The intriguing co-distribution of the copepods Calanus hyperboreus and Calanus glacialis in the subsurface chlorophyll maximum of Arctic seas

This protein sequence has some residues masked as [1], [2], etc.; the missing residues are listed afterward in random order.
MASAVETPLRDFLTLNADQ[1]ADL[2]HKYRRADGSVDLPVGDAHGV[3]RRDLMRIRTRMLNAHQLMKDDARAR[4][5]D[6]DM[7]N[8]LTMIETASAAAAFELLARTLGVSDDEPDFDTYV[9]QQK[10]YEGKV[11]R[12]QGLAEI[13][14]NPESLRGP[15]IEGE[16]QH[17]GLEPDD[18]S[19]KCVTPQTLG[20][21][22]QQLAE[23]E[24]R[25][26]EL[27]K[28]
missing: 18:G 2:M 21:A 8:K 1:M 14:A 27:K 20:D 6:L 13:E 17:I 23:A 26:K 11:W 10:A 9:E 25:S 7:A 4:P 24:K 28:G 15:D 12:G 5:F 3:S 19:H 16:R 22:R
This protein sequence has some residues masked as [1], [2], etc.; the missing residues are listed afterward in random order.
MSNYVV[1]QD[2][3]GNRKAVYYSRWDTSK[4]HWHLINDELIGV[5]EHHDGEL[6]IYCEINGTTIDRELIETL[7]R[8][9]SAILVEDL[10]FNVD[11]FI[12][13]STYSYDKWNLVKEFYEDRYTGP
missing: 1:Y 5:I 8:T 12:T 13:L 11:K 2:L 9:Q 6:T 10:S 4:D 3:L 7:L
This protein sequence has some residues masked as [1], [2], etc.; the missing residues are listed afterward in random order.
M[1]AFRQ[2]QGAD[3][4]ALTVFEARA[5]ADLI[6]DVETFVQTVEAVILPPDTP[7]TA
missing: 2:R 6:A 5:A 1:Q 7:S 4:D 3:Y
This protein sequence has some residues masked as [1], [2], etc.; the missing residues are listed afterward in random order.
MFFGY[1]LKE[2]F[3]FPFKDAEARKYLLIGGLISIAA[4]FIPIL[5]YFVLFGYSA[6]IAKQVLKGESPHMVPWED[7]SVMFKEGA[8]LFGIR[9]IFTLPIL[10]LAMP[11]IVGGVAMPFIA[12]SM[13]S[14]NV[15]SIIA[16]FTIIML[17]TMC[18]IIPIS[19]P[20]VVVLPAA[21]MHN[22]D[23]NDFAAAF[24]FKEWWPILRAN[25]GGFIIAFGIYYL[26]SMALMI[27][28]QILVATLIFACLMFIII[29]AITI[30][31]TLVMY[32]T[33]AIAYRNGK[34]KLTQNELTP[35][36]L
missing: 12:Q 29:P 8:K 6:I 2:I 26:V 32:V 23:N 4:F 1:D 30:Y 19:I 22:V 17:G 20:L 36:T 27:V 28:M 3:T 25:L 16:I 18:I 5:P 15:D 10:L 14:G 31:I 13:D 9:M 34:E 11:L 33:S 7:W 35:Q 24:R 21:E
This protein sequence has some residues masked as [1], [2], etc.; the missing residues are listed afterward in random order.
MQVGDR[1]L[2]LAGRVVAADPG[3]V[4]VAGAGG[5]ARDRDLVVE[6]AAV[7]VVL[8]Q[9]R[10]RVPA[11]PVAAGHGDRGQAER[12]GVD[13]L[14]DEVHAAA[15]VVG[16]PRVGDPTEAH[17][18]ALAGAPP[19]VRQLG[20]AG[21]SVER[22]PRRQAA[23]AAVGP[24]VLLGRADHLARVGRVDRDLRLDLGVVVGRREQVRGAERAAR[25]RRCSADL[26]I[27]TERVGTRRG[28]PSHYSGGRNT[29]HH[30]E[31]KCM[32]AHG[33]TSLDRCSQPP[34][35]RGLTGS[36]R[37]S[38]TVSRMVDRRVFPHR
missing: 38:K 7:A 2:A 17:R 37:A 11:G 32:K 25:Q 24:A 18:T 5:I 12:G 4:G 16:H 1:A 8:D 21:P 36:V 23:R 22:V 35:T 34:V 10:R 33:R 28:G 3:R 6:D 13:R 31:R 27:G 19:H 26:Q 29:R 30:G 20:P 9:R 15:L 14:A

Studying the distribution of zooplankton in relation to their prey and predators is challenging, especially in situ. Recent developments in underwater imaging enable such fine-scale research. We deployed the Lightframe On-sight Keyspecies Investigation (LOKI) image profiler to study the fine-scale (1 m) vertical distribution of the copepods Calanus hyperboreus and C. glacialis in relation to the subsurface chlorophyll maximum (SCM) at the end of the grazing season in August in the North Water and Nares Strait (Canadian Arctic). The vertical distribution of both species was generally consistent with the predictions of the Predator Avoidance Hypothesis. In the absence of a significant SCM, both copepods remained at depth during the night. In the presence of a significant SCM, copepods remained at depth in daytime and a fraction of the population migrated in the SCM at night. All three profiles where the numerically dominant copepodite stages C4 and C5 of the two species grazed in the SCM at night presented the same intriguing pattern: the abundance of C. hyperboreus peaked in the core of the SCM while that of C. glacialis peaked just above and below the core SCM. These distributions of the same-stage congeners in the SCMs were significantly different. Lipid fullness of copepod individuals was significantly higher in C. hyperboreus in the core SCM than in C. glacialis above and below the core SCM. Foraging interference resulting in the exclusion from the core SCM of the smaller C. glacialis by the larger C. hyperboreus could explain this vertical partitioning of the actively grazing copepodite stages of the two species. Alternatively, specific preferences for microalgal and/or microzooplankton food hypothetically occupying different layers in the SCM could explain the observed partitioning. Investigating the observed fine-scale co-distributions further will enable researchers to better predict potential climate change effects on these important Arctic congeners.